Few would seriously question most of this, but it does not arise from the concept of literary judgement itself: it is a contestable – and contested – use of literary judgement for one set of political ends. To use it for another, in opposition to the first, or in a tangential departure from it, is not an inconsistent project. To appropriate the authority attached to literary culture is a useful, practical and effective means of resistance to prevailing assumptions. To demolish that authority leads to a Pyrrhic victory in which particular kinds of writing may occasionally become less marginalised within the literary sphere, but also become effectively marginalised as literature in relation to the structures they challenge.
Put another way, the act of appropriation marginalises the cultural space it appropriates, not by the act itself, but by the means (the devaluation of its authority) used to achieve that appropriation. In this sense, Terry Eagleton’s much-quoted line about “the marginal becoming central” is based on a fallacy, since it only applies in certain, culturally marginalised spheres. It does these newly central groups little effective good when cultural authority passes from the sphere they occupy to the economically dominant, industrialized popular culture of the multinationals, in relation to which they remain as marginalised as ever. It is therefore crucial that literature – and the arts generally – be retained as a sphere in which commercial, ‘populist’ interests fail to dominate; as a sphere in which genuine differences, new ideas and models for human society and relationships are granted a space for their articulation at the highest level necessary for their inherent complexity and difficulty. There are no easy or simple solutions, and to pretend otherwise is to have given up altogether.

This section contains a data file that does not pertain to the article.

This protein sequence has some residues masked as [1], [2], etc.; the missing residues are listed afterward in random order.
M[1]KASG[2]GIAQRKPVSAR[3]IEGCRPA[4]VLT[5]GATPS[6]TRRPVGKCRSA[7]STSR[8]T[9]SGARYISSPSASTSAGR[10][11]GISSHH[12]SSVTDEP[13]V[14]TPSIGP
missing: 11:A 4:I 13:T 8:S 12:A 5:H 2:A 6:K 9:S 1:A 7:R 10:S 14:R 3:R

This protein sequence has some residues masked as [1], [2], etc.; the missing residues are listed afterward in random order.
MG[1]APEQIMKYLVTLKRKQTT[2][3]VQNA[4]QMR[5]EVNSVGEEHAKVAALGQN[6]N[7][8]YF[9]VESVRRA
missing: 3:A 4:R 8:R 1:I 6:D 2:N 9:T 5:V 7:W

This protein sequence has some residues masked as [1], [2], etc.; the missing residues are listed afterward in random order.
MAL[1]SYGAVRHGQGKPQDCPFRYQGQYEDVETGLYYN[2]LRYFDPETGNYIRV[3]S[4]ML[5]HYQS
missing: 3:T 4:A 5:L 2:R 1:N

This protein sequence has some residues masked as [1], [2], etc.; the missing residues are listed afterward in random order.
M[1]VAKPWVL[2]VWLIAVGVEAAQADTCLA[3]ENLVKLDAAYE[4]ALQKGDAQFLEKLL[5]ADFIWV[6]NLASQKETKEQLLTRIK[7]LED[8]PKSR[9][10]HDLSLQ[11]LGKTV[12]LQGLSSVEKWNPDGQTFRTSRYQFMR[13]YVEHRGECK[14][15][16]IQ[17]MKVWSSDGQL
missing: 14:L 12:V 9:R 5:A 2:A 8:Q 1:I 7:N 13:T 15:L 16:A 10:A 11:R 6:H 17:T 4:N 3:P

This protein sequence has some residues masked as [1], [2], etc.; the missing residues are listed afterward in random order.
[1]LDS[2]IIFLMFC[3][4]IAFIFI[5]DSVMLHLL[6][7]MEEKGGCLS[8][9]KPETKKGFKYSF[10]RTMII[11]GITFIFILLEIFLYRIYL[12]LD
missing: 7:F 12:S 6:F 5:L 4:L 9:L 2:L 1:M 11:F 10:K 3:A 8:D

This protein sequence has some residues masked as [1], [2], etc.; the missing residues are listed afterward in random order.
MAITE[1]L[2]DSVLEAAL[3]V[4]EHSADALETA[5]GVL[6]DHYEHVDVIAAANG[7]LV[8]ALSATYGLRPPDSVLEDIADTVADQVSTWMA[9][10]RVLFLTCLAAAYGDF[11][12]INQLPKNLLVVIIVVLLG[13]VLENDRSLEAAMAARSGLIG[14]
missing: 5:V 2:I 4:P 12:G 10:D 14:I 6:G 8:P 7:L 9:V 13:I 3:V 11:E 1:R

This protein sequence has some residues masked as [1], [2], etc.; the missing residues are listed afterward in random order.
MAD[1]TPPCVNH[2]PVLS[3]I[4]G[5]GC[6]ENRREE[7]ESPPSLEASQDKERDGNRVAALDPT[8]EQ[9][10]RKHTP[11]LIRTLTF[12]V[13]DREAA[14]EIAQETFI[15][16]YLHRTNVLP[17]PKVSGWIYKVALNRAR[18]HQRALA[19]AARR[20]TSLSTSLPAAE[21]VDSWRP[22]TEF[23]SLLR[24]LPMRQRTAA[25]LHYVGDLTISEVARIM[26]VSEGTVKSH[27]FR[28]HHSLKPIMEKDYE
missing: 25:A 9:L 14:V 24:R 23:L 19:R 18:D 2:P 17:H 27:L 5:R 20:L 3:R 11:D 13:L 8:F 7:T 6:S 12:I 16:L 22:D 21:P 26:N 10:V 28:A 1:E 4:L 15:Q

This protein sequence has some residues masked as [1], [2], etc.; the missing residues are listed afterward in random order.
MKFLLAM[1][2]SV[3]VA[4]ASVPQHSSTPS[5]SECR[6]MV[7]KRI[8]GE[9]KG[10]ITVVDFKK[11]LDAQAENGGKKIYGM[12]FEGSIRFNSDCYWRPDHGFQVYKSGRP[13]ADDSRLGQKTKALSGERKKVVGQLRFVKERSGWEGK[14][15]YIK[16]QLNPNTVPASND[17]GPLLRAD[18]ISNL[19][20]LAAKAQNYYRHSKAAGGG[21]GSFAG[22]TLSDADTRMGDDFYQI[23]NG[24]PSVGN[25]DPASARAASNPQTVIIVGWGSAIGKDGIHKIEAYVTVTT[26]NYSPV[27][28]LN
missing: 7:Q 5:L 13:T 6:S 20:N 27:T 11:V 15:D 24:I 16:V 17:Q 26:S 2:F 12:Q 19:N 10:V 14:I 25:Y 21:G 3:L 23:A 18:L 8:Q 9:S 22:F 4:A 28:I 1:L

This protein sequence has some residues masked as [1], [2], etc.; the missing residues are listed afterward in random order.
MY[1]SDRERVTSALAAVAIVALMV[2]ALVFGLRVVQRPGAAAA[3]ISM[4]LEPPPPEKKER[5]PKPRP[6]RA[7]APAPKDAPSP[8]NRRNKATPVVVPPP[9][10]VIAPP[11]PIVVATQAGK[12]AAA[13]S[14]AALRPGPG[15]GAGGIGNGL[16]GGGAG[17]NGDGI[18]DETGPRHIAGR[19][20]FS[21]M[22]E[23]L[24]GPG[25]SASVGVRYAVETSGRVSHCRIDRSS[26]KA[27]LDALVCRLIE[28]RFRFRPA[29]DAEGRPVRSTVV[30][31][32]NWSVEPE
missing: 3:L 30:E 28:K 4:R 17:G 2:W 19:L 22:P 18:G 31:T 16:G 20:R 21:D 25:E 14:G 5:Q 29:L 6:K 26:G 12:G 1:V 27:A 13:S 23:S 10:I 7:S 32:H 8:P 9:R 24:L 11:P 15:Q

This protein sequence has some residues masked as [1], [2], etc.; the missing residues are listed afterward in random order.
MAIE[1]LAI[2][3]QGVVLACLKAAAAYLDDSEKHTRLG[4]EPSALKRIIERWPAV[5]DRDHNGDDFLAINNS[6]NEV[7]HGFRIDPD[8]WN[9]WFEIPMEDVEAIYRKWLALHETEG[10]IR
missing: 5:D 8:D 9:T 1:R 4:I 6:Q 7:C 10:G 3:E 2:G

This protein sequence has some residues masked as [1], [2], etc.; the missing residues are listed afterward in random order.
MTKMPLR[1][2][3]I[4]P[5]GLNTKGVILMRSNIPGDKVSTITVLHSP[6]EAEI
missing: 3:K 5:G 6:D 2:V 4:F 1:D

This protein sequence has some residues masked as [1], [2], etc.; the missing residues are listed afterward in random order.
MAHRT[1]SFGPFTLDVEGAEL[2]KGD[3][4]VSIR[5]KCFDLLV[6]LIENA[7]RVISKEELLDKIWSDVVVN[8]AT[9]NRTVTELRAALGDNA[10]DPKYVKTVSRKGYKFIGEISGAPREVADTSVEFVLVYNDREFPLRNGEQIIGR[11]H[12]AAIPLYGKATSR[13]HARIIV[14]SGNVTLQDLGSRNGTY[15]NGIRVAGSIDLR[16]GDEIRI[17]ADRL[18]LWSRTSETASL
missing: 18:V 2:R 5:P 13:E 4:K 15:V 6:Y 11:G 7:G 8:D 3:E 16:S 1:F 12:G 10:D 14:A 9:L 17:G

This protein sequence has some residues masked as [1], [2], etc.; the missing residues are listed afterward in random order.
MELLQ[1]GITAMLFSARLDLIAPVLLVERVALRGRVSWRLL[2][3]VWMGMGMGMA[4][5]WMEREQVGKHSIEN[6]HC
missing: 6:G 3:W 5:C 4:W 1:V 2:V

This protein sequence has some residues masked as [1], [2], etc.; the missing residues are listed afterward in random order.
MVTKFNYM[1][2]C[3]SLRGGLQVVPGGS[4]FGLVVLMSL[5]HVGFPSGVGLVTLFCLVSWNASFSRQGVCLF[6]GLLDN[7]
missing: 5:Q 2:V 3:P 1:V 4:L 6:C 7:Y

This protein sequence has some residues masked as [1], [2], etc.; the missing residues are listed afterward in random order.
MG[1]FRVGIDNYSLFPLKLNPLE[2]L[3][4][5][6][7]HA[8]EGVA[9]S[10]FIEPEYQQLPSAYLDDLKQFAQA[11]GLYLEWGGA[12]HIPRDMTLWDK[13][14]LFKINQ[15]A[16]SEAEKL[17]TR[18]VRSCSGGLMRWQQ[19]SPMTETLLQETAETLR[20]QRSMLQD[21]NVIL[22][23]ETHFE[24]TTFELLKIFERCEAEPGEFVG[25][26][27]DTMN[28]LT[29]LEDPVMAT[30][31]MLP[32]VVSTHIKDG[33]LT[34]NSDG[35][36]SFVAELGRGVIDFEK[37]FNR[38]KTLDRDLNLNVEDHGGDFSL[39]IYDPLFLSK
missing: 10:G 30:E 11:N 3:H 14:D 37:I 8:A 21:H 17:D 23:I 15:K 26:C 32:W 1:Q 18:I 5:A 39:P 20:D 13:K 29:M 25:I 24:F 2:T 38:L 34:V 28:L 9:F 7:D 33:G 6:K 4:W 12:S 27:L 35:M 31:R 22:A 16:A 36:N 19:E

This is not a commonplace notion at the moment, however, and the lack of it produces a tendency to judge poetry by criteria that enforce this conformity. In a recent review, Louise Gluck’s The Wild Iris found itself condemned by John Redmond in these terms: